I'll mention one other thing I've just thought of that probably isn't relevant, but I'm not savvy enough to know that for sure. Originally, my wife's 80GB HD was partitioned into C: and D: drives, but that arrangement didn't work for her, so she had a local computer service company change it so that everything was in one partition, with the former D:\ files added into the C:\ as a subdirectory. I can't think offhand of any way that such a change would have caused Windows to start adding thousands of files to the C:\Windows\Installer\Files subdirectory, but there are lots of folks on this forum who are way smarter about such things than I am, so I thought I'd mention it, just in case there's a possible connection that I'm unaware of.

    Now that I know where the real problem lies, I guess it all comes down to two questions:

    A) How can I fix this correctly and safely so that my wife can have use of the 48+GB that are now being wasted?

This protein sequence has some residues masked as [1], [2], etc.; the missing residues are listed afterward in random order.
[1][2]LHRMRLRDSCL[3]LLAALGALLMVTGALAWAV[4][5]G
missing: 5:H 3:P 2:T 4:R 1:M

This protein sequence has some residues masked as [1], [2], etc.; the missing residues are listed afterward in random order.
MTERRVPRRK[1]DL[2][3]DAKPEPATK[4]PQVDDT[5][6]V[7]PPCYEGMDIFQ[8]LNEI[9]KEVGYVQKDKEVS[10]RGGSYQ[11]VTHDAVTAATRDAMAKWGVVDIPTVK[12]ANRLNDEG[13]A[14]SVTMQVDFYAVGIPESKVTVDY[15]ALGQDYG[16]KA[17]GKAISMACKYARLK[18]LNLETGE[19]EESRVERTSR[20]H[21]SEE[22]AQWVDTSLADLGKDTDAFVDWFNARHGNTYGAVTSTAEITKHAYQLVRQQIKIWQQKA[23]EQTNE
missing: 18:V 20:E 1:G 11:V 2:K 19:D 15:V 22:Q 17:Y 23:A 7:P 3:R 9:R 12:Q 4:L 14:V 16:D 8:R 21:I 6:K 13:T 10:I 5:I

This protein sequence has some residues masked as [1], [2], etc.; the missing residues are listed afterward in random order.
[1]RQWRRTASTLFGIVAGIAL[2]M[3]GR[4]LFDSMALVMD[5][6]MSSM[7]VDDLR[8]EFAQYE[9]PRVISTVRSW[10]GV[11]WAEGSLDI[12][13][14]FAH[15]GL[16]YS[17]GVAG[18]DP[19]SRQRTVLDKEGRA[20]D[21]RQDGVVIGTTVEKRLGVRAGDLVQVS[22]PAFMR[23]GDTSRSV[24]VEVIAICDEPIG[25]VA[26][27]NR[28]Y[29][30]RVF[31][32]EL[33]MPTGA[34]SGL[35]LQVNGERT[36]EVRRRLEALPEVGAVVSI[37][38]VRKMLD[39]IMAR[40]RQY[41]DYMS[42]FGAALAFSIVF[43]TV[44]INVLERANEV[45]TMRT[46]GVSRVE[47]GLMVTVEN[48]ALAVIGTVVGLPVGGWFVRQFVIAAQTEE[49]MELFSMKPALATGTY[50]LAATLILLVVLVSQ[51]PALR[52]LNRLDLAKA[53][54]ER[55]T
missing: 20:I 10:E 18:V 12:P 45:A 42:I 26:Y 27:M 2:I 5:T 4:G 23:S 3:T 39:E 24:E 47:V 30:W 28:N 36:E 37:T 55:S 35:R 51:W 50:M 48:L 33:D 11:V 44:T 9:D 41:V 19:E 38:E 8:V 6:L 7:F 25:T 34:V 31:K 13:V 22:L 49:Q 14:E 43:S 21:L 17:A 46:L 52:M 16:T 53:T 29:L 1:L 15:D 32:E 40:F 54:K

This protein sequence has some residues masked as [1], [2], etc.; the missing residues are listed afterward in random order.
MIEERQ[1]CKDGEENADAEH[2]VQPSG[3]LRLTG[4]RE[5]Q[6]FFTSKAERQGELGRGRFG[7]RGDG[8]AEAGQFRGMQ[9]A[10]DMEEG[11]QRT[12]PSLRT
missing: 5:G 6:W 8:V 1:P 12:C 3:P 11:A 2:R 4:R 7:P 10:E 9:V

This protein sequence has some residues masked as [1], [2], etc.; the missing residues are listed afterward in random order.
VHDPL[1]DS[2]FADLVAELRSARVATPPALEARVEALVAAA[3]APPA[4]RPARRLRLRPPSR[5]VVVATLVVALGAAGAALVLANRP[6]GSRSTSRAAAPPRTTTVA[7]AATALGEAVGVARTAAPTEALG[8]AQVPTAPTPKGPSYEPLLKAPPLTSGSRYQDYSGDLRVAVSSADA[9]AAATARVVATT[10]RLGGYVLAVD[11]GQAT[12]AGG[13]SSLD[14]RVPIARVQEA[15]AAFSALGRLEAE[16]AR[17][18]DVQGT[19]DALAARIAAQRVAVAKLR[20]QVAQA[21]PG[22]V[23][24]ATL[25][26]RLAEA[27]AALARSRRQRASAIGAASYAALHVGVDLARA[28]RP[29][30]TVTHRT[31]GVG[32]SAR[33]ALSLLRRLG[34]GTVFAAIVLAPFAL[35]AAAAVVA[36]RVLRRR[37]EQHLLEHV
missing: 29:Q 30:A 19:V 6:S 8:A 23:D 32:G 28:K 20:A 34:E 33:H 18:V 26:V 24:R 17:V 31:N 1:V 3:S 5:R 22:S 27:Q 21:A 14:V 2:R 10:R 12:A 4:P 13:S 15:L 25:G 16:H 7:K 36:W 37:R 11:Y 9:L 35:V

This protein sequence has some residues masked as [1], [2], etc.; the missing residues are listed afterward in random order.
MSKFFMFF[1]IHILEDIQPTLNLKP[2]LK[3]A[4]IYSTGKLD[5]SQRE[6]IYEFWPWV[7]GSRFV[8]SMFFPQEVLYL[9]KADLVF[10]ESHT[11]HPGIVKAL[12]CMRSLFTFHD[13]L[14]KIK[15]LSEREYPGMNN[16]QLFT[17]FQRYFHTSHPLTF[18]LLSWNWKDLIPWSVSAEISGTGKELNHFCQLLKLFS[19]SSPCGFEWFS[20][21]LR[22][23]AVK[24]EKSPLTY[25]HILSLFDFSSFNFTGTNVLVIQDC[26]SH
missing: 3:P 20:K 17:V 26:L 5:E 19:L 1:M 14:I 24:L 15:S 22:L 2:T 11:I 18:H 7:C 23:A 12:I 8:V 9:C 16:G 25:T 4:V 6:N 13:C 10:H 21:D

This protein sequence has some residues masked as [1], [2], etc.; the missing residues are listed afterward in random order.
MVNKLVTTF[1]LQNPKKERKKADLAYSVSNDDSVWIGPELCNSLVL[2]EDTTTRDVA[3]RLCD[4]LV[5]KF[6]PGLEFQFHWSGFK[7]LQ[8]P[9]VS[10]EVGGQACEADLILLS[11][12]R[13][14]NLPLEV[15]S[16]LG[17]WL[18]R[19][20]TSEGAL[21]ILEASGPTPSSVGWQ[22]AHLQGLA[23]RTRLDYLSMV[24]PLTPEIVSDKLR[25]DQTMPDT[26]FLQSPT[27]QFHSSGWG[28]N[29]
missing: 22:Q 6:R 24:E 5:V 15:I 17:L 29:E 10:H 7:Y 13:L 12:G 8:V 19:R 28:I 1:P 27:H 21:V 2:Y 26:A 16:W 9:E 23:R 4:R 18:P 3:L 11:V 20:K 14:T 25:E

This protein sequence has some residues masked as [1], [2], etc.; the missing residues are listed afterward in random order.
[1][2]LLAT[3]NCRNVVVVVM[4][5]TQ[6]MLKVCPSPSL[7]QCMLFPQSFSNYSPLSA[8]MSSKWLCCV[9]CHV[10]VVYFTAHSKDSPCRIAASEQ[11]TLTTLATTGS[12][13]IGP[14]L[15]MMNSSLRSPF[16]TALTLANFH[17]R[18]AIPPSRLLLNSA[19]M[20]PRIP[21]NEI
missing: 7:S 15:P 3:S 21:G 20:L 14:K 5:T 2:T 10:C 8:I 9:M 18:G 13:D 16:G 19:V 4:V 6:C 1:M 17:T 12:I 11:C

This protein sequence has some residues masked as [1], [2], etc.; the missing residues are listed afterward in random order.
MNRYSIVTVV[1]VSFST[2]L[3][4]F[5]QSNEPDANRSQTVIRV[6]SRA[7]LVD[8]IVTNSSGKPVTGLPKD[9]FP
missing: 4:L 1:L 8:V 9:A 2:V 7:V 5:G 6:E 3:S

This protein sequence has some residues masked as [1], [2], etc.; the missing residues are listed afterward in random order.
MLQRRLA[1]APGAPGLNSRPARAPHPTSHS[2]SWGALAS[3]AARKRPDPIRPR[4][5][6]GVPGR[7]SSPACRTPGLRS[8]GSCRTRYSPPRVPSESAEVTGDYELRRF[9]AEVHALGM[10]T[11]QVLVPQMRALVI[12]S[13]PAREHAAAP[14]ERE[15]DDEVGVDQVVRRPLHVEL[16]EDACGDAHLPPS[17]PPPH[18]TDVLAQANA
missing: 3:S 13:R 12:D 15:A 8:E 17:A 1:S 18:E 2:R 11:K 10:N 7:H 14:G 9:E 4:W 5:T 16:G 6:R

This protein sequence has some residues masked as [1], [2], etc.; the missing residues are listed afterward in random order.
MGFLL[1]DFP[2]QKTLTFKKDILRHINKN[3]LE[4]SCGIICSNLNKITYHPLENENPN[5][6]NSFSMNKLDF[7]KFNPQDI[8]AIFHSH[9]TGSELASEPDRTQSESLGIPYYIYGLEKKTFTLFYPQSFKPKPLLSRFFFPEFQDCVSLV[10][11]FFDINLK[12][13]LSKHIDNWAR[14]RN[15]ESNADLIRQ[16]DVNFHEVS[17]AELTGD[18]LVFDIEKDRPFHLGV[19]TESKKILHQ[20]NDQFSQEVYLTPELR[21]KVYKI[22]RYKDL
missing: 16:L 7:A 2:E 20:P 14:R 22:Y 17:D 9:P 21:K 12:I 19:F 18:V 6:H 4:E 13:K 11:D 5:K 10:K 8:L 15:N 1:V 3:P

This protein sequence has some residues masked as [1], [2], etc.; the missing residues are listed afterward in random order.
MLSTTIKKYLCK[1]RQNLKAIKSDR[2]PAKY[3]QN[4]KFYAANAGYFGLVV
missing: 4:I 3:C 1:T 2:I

B) How can I keep this from happening again?

    Thanks again to all of you for your thoughts and suggestions. I really appreciate any and all help.

    Al
    Windows 7 Pro, 64-Bit, SP1 on desktop
    Windows XP/Media Edition, SP3 on Dell laptop
    Windows 7 Home Premium, 32-bit, SP1 on HP Mini 5103
    Samsung Galaxy S2 running JB 4.1.2

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    I don't know, Very odd, all my XP computers report like 1.6 gigs or so in that folder and they've all been installed for years and years.